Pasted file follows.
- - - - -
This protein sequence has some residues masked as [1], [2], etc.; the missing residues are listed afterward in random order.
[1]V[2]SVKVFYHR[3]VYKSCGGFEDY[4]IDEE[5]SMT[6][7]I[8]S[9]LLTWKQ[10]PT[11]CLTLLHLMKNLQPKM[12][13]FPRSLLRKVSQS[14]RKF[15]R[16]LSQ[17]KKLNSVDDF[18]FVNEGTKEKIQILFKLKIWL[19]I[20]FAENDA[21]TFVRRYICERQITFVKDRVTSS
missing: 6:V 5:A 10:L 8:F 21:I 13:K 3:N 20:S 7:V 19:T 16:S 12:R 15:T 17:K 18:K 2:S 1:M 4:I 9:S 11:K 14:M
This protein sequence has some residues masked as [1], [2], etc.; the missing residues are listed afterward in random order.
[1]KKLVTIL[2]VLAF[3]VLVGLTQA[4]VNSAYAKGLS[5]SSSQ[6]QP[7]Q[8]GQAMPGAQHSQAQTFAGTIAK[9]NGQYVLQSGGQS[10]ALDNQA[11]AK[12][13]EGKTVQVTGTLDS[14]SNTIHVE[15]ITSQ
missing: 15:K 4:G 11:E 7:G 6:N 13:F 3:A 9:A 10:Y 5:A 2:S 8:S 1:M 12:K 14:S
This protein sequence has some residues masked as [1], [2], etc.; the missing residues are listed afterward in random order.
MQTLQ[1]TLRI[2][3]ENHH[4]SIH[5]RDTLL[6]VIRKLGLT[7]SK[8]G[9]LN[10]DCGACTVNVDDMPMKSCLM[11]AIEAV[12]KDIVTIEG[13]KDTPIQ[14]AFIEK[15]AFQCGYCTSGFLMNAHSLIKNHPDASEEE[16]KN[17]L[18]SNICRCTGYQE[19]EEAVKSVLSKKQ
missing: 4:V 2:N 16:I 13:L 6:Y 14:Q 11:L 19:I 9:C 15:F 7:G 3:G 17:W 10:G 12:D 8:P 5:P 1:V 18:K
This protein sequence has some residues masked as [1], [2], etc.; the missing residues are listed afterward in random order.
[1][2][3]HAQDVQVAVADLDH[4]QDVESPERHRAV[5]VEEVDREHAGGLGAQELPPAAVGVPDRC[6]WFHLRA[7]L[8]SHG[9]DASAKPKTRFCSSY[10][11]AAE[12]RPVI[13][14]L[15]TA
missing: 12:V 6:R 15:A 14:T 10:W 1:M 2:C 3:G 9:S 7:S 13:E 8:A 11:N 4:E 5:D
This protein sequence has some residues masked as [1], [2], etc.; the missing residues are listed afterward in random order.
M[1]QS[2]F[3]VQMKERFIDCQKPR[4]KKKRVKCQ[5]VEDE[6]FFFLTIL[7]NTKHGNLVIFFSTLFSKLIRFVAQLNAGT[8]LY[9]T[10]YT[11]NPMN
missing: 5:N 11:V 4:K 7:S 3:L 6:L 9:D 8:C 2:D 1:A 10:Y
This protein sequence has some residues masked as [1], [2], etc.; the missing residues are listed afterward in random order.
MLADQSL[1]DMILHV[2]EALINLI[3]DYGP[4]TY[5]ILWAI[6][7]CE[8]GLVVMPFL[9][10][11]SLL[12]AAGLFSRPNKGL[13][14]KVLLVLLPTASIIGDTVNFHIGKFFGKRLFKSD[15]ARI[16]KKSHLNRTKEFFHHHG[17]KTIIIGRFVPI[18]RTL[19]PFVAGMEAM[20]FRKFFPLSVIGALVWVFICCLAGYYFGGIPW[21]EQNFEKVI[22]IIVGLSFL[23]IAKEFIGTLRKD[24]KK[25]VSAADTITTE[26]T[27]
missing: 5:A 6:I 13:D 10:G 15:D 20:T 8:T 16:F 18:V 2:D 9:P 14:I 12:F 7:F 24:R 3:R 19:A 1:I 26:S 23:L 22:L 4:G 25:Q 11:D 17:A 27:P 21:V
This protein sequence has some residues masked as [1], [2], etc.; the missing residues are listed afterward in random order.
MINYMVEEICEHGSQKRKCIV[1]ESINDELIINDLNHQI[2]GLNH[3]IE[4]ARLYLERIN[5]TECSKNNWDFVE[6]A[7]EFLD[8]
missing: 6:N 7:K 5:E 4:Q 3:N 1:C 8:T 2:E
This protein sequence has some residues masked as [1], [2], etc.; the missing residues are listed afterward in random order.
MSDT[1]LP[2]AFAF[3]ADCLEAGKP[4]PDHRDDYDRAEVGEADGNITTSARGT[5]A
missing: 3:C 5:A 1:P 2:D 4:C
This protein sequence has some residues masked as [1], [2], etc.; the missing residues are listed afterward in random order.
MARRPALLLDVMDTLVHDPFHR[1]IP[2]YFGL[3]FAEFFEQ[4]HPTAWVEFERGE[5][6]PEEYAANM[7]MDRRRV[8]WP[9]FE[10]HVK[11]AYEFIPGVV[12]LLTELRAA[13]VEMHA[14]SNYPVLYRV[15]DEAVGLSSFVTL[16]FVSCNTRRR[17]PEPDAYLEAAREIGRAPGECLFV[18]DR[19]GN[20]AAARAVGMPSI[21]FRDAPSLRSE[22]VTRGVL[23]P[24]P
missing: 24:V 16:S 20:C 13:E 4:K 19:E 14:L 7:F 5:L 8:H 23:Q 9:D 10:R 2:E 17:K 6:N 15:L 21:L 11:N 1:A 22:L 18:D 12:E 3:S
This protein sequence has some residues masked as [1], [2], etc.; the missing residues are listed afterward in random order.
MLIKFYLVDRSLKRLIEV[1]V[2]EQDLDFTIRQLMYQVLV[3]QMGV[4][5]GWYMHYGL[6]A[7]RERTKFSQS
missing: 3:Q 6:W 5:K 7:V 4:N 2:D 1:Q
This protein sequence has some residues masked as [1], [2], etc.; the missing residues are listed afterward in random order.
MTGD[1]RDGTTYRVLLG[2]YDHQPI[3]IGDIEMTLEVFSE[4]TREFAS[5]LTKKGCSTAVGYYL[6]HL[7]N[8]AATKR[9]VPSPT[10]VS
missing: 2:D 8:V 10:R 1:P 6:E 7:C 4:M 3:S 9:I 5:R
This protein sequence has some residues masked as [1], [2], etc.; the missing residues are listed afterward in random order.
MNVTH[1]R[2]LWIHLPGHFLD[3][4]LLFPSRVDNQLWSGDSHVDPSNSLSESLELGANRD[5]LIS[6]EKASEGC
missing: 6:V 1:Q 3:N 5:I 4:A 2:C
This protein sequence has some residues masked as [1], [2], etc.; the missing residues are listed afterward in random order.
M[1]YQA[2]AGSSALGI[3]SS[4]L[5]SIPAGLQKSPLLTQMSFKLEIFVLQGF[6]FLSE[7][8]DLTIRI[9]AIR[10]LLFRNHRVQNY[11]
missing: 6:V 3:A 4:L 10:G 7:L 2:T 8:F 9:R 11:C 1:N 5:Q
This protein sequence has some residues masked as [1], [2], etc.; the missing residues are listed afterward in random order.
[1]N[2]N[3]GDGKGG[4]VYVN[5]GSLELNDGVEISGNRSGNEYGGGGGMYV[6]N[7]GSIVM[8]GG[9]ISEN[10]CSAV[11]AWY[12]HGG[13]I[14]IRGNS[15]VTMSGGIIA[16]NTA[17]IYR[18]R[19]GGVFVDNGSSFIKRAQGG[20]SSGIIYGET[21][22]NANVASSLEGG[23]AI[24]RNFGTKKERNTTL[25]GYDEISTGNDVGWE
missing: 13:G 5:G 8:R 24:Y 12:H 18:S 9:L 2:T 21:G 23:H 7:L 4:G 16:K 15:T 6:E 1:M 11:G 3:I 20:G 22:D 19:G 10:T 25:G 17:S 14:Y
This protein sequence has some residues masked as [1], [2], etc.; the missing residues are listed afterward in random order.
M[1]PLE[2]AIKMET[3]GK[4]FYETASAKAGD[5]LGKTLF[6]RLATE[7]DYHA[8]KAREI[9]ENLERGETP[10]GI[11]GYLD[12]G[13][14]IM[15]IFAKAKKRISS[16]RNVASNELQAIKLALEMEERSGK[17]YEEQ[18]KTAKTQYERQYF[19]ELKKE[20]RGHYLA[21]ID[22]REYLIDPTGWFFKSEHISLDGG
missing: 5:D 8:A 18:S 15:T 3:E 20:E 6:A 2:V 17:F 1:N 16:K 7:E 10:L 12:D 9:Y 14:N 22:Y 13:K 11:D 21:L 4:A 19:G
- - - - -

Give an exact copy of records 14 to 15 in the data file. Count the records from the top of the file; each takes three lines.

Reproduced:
This protein sequence has some residues masked as [1], [2], etc.; the missing residues are listed afterward in random order.
[1]N[2]N[3]GDGKGG[4]VYVN[5]GSLELNDGVEISGNRSGNEYGGGGGMYV[6]N[7]GSIVM[8]GG[9]ISEN[10]CSAV[11]AWY[12]HGG[13]I[14]IRGNS[15]VTMSGGIIA[16]NTA[17]IYR[18]R[19]GGVFVDNGSSFIKRAQGG[20]SSGIIYGET[21][22]NANVASSLEGG[23]AI[24]RNFGTKKERNTTL[25]GYDEISTGNDVGWE
missing: 13:G 5:G 8:R 24:Y 12:H 18:S 9:L 2:T 21:G 23:H 7:L 4:G 16:K 15:T 6:E 1:M 11:G 3:I 20:G 22:D 19:G 10:T 25:G 17:S 14:Y
This protein sequence has some residues masked as [1], [2], etc.; the missing residues are listed afterward in random order.
M[1]PLE[2]AIKMET[3]GK[4]FYETASAKAGD[5]LGKTLF[6]RLATE[7]DYHA[8]KAREI[9]ENLERGETP[10]GI[11]GYLD[12]G[13][14]IM[15]IFAKAKKRISS[16]RNVASNELQAIKLALEMEERSGK[17]YEEQ[18]KTAKTQYERQYF[19]ELKKE[20]RGHYLA[21]ID[22]REYLIDPTGWFFKSEHISLDGG
missing: 5:D 8:A 18:S 15:T 3:E 20:E 6:A 2:V 17:F 1:N 16:K 7:E 10:L 12:D 9:Y 14:N 22:Y 13:K 11:D 21:L 4:A 19:G